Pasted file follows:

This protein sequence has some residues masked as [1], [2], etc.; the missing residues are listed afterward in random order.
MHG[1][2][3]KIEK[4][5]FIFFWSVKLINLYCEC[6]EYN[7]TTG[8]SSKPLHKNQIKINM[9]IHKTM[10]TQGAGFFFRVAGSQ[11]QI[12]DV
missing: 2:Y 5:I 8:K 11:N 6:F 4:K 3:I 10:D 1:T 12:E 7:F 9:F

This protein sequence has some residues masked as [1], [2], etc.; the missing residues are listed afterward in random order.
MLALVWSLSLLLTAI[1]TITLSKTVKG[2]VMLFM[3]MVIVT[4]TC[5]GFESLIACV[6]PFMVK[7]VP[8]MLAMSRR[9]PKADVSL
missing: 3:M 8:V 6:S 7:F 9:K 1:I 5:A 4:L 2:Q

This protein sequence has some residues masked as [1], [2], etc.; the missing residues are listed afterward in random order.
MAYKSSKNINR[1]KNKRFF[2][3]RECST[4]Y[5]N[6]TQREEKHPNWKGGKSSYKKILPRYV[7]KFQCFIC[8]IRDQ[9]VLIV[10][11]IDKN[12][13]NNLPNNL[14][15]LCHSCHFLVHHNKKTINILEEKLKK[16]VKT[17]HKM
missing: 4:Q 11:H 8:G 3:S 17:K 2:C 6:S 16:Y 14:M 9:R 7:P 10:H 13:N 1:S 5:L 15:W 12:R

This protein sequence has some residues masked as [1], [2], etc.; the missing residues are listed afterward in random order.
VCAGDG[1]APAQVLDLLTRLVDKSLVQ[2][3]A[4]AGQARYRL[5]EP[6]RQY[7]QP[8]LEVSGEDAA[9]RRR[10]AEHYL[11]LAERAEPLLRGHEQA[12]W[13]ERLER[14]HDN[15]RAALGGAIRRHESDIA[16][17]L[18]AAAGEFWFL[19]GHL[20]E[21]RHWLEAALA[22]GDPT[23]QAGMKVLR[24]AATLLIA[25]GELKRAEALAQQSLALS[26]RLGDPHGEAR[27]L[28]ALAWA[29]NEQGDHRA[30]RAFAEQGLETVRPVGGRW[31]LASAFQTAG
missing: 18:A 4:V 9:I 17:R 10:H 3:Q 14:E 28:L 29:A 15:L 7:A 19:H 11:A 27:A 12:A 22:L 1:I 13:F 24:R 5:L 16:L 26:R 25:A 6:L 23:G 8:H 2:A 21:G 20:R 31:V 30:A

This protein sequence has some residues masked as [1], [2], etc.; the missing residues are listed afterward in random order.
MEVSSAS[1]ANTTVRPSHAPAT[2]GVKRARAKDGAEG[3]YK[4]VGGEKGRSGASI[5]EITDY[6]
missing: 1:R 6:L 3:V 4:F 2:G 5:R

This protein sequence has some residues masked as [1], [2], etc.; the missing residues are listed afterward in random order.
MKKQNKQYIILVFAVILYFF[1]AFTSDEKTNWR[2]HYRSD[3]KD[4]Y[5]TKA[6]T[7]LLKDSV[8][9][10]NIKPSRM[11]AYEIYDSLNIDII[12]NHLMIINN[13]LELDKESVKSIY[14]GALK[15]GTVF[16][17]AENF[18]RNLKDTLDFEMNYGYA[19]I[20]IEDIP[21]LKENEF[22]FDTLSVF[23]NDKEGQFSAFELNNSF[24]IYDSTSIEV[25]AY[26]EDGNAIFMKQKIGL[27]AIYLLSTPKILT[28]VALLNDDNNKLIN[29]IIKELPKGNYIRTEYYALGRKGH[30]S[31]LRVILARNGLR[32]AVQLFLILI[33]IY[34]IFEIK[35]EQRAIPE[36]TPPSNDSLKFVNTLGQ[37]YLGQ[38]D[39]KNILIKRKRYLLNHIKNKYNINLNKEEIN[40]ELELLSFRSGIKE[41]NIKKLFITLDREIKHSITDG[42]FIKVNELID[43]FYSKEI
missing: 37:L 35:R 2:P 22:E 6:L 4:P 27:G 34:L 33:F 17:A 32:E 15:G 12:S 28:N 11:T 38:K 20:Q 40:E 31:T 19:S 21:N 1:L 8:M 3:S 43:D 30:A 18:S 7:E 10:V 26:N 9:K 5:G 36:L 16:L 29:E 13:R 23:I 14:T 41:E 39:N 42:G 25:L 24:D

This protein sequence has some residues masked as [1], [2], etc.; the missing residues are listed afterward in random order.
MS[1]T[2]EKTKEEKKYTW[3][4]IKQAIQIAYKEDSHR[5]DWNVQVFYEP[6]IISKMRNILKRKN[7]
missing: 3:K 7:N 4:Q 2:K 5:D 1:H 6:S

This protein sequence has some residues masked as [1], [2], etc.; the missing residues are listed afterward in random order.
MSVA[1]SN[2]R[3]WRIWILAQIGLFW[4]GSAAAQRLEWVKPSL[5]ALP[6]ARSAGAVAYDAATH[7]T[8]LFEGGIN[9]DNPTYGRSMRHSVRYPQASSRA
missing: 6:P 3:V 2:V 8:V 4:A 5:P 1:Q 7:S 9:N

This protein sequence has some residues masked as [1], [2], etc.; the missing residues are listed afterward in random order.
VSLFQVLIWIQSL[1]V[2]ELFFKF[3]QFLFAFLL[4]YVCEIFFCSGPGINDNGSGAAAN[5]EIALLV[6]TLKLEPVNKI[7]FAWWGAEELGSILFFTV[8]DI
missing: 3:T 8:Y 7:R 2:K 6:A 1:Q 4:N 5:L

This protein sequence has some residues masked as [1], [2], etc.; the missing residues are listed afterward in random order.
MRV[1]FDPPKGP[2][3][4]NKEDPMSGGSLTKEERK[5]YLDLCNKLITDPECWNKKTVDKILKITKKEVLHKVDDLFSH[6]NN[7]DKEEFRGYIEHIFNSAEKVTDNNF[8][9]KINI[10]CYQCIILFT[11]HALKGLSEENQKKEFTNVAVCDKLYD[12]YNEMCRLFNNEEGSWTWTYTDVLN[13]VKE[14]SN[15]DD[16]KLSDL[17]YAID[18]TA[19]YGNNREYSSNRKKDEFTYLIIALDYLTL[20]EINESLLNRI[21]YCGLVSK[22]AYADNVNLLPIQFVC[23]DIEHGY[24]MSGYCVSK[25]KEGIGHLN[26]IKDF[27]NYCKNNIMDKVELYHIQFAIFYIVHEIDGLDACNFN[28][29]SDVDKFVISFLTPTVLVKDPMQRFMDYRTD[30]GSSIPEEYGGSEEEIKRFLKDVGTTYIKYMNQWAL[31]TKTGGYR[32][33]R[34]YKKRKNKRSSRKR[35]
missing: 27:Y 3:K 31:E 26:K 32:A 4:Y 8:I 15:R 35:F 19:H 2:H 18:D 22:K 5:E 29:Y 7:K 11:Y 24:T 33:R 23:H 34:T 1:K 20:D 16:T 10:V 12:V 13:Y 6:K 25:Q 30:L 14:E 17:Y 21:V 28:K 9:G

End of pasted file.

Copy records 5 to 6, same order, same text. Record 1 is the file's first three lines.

This protein sequence has some residues masked as [1], [2], etc.; the missing residues are listed afterward in random order.
MEVSSAS[1]ANTTVRPSHAPAT[2]GVKRARAKDGAEG[3]YK[4]VGGEKGRSGASI[5]EITDY[6]
missing: 1:R 6:L 3:V 4:F 2:G 5:R

This protein sequence has some residues masked as [1], [2], etc.; the missing residues are listed afterward in random order.
MKKQNKQYIILVFAVILYFF[1]AFTSDEKTNWR[2]HYRSD[3]KD[4]Y[5]TKA[6]T[7]LLKDSV[8][9][10]NIKPSRM[11]AYEIYDSLNIDII[12]NHLMIINN[13]LELDKESVKSIY[14]GALK[15]GTVF[16][17]AENF[18]RNLKDTLDFEMNYGYA[19]I[20]IEDIP[21]LKENEF[22]FDTLSVF[23]NDKEGQFSAFELNNSF[24]IYDSTSIEV[25]AY[26]EDGNAIFMKQKIGL[27]AIYLLSTPKILT[28]VALLNDDNNKLIN[29]IIKELPKGNYIRTEYYALGRKGH[30]S[31]LRVILARNGLR[32]AVQLFLILI[33]IY[34]IFEIK[35]EQRAIPE[36]TPPSNDSLKFVNTLGQ[37]YLGQ[38]D[39]KNILIKRKRYLLNHIKNKYNINLNKEEIN[40]ELELLSFRSGIKE[41]NIKKLFITLDREIKHSITDG[42]FIKVNELID[43]FYSKEI
missing: 37:L 35:R 2:P 22:E 6:L 4:P 27:G 34:L 33:F 17:A 32:E 15:G 12:S 28:N 11:T 38:K 20:Q 40:E 31:T 19:S 21:N 1:L 8:M 3:S 43:D 30:A 18:S 7:E 10:V 26:N 9:K 5:G 36:L 16:L 29:E 13:R 23:I 14:T 41:E 39:N 42:G 25:L 24:D